Eagerly, Detective Superintendent Sir Alan Budd surveyed the scene. "Well, well, what have we here?" he mused. A half-eaten corpse lay spreadeagled on the carpet, a pair of false teeth fitting snugly into one of the bite marks in the loin. A man dozed on the sofa in an after-dinner attitude.
The latter's left hand stroked a stomach that pulsed underneath straining shirt buttons. His right toyed with a bottle of pills marked For Over Indulgence In White Meat.
Hannibal Lecter (for it was he) stirred sleepily: "Anyone seen my teeth?"
"I haven't seen anything," the Super replied. "Who are you? What's this half-eaten person? These dentures with the name Lecter inscribed in them, whose are they? Is that a human femur in your mouth? Mind how you go, evening all!"
This is a perhaps laborious way of saying that Sir Alan's inquiry into the nanny's visa assembles much powerful evidence and yet refuses to draw conclusions others might think obvious.
By doing so, Sir Alan has put no obstacle in the way of David Blunkett's return to high office. And yet, this blameless report has already caused the minister to resign. This is the first time a minister has been drowned in whitewash. That really is an unfortunate accident.
Sir Alan's persistent refrain was: "I have been unable to link Mr Blunkett to ..." and "I could find no such action ..." and "I could not discover . . ." and "It doesn't imply any implication about his conduct ..." and most important "I have not been able to determine whether Mr Blunkett gave any instructions in relation to the case and, if so, what they were."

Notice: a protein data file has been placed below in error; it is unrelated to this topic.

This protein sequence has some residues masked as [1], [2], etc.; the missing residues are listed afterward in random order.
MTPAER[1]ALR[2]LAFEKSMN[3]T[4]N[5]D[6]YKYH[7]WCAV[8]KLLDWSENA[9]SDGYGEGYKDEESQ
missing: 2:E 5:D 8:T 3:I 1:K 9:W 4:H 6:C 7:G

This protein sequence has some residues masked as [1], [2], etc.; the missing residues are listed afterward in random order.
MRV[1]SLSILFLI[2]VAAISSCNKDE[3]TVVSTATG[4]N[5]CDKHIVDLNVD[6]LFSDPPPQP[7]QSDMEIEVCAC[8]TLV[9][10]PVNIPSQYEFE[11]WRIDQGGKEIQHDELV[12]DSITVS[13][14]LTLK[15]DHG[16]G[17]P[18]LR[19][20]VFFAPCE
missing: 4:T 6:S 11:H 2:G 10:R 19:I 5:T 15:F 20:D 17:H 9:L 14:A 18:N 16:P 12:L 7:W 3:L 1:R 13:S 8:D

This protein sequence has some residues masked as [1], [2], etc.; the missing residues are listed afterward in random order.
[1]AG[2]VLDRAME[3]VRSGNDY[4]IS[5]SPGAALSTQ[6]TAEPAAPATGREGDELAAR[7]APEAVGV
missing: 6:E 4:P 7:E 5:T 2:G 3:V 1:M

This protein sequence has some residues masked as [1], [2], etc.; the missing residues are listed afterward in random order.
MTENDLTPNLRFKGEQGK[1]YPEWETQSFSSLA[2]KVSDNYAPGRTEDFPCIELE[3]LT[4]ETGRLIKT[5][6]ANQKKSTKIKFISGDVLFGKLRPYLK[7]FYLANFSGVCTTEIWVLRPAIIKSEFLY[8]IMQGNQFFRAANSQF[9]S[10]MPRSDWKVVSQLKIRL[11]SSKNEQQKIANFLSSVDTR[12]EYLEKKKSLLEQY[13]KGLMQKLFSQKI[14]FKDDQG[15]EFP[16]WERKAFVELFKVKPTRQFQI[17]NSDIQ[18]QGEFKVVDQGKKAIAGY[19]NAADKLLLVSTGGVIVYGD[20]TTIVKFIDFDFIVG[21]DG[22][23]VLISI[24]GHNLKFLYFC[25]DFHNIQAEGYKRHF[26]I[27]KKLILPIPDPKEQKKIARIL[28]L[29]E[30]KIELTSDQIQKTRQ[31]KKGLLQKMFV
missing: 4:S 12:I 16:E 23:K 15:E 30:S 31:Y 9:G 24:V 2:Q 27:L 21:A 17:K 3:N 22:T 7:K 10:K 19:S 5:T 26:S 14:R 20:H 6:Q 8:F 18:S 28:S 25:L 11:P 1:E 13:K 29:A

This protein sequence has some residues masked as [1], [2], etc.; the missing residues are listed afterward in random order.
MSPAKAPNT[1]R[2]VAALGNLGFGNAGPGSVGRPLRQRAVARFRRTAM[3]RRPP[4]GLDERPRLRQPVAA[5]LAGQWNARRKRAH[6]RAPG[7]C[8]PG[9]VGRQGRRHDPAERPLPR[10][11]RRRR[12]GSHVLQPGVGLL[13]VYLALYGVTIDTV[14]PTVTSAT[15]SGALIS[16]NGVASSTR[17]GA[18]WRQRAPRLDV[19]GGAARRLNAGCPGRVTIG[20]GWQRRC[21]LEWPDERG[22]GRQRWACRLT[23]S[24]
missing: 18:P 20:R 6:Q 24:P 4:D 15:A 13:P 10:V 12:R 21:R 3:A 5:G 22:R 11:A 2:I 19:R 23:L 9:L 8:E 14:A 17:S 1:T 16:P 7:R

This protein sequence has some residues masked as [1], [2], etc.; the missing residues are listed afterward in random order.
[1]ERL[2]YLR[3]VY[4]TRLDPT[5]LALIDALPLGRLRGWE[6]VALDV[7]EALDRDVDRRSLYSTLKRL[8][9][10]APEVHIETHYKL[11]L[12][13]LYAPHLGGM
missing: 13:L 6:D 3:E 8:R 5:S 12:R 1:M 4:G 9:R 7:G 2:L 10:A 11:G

And yet, in the report, we have Sir Alan collecting and publishing faxes, e-mails and links of every sort. A paper trail that should exist doesn't exist.
The nanny's application was marked Restricted. Records were shredded (shredded! Immigration records!). He got a passport for her son. He got the nanny into the Austrian embassy after hours for a fast-track visa. And, of course, he got her indefinite leave to remain.
It was, so the report came back to his private office "sorted". Was Mr Blunkett driving it or not?
Well, what do you think? Mr Blunkett's defence - "I can't remember" - is no better than "The dog ate it" for homework undone.
Three years ago, the Sketch said Mr Blunkett's memory wasn't good enough to do without a notetaking machine and he said it was the "vilest thing" ever said about him in a newspaper.
Michael Howard characterised Tony Blair's government as "grubby". I asked him whether he'd helped Petronella Wyatt get a passport (as Woodrow Wyatt's diaries claimed). Textual analysis reveals his answer to be very unsatisfactory.
"It must be a load of rubbish because I don't remember any involvement in that." Blunkett's Defence? Surely not.Reuse content